In replacement mode, requir-injector use Acorn or Typescript engine to parse JS/JSX, TS/TSX file into AST object, if you want to reuse this AST object, add listerner to this event

    FactoryMap API

    substitute({string|RegExp} requiredModule, {string|function} newModule)

    Or alias(requiredModule, newModule)

    Replacing a required module with requiring another module.

    Also support npm://package reference in Swig template tags include and import, check this out swig-package-tmpl-loader injection

    It works very like Webpack's resolve.alias, it also matches module name which is consist of node package name and specific path

    e.g. When injector is configured as

    rj.fromDir('.').alias('moduleA', 'moduleB');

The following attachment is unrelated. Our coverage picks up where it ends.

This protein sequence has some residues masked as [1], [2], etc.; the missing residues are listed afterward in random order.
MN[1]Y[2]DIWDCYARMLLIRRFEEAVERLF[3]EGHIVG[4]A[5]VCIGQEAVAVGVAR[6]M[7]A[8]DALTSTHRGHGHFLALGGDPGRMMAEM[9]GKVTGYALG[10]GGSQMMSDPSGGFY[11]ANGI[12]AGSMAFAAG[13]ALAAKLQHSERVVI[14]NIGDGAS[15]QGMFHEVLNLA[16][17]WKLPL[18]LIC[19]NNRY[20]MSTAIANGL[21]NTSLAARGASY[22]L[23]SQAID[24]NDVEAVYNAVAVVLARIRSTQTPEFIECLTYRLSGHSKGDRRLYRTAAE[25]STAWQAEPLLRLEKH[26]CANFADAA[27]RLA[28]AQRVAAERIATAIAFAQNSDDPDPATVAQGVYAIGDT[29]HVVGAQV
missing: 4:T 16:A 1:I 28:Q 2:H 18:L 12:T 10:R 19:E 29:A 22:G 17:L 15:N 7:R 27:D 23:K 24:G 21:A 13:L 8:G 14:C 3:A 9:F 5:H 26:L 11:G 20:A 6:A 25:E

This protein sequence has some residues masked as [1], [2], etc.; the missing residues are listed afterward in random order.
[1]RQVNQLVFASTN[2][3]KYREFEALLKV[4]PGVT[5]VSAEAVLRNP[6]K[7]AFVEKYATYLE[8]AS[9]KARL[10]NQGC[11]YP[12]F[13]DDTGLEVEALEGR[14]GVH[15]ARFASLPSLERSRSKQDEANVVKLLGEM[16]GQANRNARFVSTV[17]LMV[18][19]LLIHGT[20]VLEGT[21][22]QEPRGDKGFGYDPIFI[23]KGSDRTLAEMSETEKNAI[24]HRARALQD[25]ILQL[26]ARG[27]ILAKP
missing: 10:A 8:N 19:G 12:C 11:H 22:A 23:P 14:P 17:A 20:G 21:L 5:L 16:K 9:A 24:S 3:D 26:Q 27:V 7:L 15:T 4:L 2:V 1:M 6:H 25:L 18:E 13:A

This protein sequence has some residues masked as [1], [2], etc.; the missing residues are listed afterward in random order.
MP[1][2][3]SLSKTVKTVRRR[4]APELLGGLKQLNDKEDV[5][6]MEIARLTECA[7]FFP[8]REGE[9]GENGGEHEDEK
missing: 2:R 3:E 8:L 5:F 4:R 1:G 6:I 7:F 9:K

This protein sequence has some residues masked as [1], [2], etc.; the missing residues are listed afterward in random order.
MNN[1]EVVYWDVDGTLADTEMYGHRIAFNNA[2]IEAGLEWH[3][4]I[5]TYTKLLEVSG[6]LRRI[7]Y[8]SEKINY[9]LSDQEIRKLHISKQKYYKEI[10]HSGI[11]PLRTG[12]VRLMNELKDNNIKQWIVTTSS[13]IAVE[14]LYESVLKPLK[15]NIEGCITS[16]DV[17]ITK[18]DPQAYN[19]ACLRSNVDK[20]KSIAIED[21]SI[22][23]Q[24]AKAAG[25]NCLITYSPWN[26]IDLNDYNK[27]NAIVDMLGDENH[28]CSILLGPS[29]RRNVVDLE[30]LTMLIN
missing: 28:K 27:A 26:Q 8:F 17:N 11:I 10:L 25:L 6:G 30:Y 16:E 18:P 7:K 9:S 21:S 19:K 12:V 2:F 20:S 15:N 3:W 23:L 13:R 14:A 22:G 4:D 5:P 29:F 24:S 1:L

Then the file contains require('moduleA/foo/bar.js') will be replaced with require('moduleB/foo/bar.js')

    Parameters
    • requiredModule: the original module name which is required for, it can't be relative file path, only supports absolute path, a package name or Regular Expression.

      Package name like lodash/throttle also works, as long as it can be resolved to same absolute path all the time.

    • newModule: the new module name that is replaced with.
      If newModule is a function, it will be passed in 2 parameters: sourceFilePath and regexpExecResult, and must return string value of replaced module name.

    returns chainable FactoryMap

    factory({string|RegExp} requiredModule, {function} factory)

    Replacing a required module with a function returned value.

    Not work for require.ensure()

    Parameters